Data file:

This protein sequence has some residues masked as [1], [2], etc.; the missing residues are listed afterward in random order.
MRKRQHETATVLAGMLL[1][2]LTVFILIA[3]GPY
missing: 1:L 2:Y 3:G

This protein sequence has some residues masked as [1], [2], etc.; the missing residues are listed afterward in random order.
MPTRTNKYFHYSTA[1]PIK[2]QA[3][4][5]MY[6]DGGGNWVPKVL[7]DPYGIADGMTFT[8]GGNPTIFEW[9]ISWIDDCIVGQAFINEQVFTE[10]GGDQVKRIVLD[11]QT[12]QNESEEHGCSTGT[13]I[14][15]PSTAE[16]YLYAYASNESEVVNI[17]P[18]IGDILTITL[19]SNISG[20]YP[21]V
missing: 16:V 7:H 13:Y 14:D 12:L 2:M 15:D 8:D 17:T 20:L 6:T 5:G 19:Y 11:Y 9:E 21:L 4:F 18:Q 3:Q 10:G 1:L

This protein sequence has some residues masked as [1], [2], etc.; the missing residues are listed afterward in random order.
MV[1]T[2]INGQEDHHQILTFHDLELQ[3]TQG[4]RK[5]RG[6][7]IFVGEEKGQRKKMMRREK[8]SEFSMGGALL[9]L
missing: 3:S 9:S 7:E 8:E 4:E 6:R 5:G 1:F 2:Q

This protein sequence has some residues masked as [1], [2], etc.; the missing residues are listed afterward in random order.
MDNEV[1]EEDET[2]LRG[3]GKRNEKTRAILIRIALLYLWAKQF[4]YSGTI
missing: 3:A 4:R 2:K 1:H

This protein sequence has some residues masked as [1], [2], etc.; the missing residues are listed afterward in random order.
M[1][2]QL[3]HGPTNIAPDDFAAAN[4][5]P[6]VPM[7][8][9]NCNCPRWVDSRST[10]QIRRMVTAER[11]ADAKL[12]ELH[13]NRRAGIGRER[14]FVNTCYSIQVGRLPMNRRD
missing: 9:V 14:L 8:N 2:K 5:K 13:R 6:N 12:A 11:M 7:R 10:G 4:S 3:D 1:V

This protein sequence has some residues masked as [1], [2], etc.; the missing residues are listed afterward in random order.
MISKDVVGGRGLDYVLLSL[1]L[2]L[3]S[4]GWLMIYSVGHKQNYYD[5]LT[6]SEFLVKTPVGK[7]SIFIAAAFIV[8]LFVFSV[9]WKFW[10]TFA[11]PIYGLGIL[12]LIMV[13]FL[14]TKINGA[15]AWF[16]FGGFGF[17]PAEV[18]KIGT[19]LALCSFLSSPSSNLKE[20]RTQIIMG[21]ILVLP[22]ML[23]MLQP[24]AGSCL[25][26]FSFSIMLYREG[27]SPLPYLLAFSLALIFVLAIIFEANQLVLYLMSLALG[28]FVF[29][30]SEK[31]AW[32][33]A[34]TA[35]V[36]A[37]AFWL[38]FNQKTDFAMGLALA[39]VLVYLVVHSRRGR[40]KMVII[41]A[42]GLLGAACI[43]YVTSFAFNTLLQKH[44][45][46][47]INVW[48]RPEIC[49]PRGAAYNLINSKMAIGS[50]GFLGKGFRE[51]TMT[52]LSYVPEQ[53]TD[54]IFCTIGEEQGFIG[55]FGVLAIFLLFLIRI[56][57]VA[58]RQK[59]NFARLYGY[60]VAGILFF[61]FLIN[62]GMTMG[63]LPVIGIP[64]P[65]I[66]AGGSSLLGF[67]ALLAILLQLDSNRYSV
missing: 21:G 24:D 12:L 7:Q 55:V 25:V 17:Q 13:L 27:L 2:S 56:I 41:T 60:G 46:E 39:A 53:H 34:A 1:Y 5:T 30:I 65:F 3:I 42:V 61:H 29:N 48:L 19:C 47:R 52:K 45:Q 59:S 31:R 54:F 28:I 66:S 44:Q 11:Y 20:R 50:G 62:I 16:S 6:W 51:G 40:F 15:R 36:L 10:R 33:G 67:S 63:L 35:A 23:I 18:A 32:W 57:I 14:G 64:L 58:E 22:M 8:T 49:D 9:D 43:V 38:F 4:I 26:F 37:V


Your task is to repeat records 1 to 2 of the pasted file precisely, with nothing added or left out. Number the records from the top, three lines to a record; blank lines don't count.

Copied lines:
This protein sequence has some residues masked as [1], [2], etc.; the missing residues are listed afterward in random order.
MRKRQHETATVLAGMLL[1][2]LTVFILIA[3]GPY
missing: 1:L 2:Y 3:G

This protein sequence has some residues masked as [1], [2], etc.; the missing residues are listed afterward in random order.
MPTRTNKYFHYSTA[1]PIK[2]QA[3][4][5]MY[6]DGGGNWVPKVL[7]DPYGIADGMTFT[8]GGNPTIFEW[9]ISWIDDCIVGQAFINEQVFTE[10]GGDQVKRIVLD[11]QT[12]QNESEEHGCSTGT[13]I[14][15]PSTAE[16]YLYAYASNESEVVNI[17]P[18]IGDILTITL[19]SNISG[20]YP[21]V
missing: 16:V 7:H 13:Y 14:D 12:L 2:M 15:D 8:D 17:T 20:L 6:T 5:G 19:Y 11:Y 9:E 21:L 4:F 18:Q 3:Q 10:G 1:L